General Management of Zebra Finches

20 05/2008 | 15:52

The routines associated with managing a birdroom must never be overlooked even when dealing with a relatively hardy species such as Zebra Finches. Well organised birdrooms tend to be those where the birds are fit and healthy. Successful exhibitors invariably bench birds which are clean and in good physical condition.

Routine daily tasks

Routine daily tasks include the replenishment of all seed pots, removing any old seed husks before adding fresh seed. Water should also be replaced on a daily basis even when using tubular drinkers, which hold more than a day's supply of water. Additionally it is important to set aside time every day just to look at each individual bird. Often when rushed for time it is possible to top up both the seed and water pots without actually looking at the birds. Daily inspection allows early signs of trouble to be spotted and the sooner remedial action is taken the easier will be the cure. Any birds looking off colour should be caught up and examined more closely. If the cause of birds appearing to be unwell is not obvious, they should be housed separately from other birds until they return to full health. Certain individual birds will dislike each others company and when they are kept in the same cage this will lead to one or both looking off colour.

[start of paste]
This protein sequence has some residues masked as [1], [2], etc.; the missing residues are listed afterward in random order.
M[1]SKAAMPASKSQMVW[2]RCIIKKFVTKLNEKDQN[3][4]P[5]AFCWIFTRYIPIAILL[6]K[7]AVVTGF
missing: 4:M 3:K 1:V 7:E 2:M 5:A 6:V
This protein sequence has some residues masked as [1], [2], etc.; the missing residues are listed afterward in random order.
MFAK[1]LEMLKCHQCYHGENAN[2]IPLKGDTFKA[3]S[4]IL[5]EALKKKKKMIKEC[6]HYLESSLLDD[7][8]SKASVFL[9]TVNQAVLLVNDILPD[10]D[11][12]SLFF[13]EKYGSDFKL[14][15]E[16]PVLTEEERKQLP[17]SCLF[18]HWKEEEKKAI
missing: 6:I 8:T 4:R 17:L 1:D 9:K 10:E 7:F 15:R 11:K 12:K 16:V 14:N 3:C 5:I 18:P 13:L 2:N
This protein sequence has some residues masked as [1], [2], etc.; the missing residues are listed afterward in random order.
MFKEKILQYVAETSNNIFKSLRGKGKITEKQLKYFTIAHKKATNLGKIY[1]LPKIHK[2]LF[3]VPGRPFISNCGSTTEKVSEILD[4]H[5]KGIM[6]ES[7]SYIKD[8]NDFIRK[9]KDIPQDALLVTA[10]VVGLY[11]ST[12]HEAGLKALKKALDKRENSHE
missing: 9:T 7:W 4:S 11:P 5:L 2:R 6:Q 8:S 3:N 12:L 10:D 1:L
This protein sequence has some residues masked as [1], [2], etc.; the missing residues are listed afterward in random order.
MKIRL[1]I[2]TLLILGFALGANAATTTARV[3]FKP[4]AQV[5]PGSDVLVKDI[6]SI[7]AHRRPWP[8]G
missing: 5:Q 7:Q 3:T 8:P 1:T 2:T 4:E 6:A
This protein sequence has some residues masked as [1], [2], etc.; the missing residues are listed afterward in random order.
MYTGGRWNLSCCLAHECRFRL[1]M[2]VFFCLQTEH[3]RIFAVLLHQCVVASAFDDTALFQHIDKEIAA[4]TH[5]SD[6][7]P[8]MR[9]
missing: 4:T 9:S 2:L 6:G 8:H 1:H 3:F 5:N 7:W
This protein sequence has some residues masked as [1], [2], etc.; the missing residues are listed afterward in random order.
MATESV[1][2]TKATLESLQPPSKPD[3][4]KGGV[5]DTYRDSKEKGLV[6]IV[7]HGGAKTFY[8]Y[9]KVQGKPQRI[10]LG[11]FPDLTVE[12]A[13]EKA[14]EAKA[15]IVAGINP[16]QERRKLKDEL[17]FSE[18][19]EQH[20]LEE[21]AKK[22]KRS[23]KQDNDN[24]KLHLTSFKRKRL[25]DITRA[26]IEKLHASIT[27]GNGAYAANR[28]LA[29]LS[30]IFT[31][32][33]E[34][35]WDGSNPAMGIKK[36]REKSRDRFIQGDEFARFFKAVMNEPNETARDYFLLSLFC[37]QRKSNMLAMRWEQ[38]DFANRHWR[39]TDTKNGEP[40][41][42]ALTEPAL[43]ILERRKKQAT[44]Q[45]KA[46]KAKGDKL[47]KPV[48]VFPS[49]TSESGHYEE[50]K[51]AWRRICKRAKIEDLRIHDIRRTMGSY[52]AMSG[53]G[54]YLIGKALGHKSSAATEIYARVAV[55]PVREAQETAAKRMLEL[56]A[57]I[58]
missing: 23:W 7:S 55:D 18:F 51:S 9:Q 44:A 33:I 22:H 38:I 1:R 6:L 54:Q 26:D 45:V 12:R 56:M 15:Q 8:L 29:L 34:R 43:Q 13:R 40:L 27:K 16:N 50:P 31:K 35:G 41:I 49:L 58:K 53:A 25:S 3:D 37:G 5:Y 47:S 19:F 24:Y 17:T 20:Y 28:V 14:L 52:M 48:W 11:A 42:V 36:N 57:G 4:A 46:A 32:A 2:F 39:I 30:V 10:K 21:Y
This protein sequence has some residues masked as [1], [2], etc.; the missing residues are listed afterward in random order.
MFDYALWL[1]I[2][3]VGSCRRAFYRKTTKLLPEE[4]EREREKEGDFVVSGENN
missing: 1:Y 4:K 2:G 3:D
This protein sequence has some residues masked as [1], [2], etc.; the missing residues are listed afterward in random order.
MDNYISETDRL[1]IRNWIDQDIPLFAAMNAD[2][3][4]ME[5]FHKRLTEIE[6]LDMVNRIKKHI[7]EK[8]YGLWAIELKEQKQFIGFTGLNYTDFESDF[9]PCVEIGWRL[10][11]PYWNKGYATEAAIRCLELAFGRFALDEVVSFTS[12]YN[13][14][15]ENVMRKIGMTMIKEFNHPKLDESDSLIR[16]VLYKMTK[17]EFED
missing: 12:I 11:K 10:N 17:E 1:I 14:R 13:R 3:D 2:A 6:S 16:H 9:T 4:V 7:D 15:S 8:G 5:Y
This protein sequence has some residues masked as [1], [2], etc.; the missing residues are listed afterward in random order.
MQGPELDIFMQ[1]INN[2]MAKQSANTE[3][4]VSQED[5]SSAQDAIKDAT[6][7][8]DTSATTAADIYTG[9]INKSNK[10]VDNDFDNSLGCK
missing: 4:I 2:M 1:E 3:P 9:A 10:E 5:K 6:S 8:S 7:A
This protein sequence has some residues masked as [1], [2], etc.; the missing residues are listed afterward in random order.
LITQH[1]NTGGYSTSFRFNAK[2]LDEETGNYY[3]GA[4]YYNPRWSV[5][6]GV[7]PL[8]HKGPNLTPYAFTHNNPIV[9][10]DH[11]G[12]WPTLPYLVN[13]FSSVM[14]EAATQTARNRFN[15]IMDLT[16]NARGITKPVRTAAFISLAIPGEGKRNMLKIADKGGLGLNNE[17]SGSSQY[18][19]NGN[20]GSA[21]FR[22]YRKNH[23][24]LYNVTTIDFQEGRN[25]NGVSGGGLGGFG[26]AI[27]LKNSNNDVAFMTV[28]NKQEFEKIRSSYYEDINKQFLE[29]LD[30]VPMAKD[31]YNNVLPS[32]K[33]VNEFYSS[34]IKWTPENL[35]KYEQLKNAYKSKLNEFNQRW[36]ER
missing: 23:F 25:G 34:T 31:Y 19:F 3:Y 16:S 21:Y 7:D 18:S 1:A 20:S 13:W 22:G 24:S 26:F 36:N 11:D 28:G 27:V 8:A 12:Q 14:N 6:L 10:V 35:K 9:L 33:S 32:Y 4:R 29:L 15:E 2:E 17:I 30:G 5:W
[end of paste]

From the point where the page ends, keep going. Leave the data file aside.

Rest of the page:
Weekly chores

These include cleaning out cages, providing baths for your birds and replenishing grit pots. Cages should have old floor coverings completely removed and replaced with fresh material. Sand or wood chippings are the most usual coverings, although paper may be used in some cases. Wood chippings tend to be the most absorbent, keeping cages drier and birds cleaner, however it is important only to use clean, course softwood chippings or sawdust. Many fanciers have had birds die because wood chippings or sawdust have been contaminated with creosote and other toxic chemicals. Paper keeps the cages themselves fairly clean but birds kept on plain paper tend to pick up dirt more quickly than those kept on wood chippings or course sawdust, if you intend to use paper as a floor covering then it is advisable to place several sheets in the cage and remove the top sheet on a daily basis.

 

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Birdroom Cleaners
Weekly cleaning may seem to be a bit of a chore, but less frequent cleaning is less than ideal. Perhaps during the breeding season it may be wise to restrict cage cleaning for Zebra Finches, to avoid disturbing parent birds unduly. Giving your birds access to baths once a week is a bare minimum, more frequent bathing will help to promote better feather condition. During the breeding season when birds are sitting eggs or incubating small chicks it may be wise not to supply baths. Bathing can lead to the feathers of damp birds sticking to the eggs or chicks and they can be accidentally dragged from the nest. Although grit pots will oftern seem to contain ample grit, fresh grit should be added on a weekly basis to ensure a supply of the right minerals is available.

 

Less frequent tasks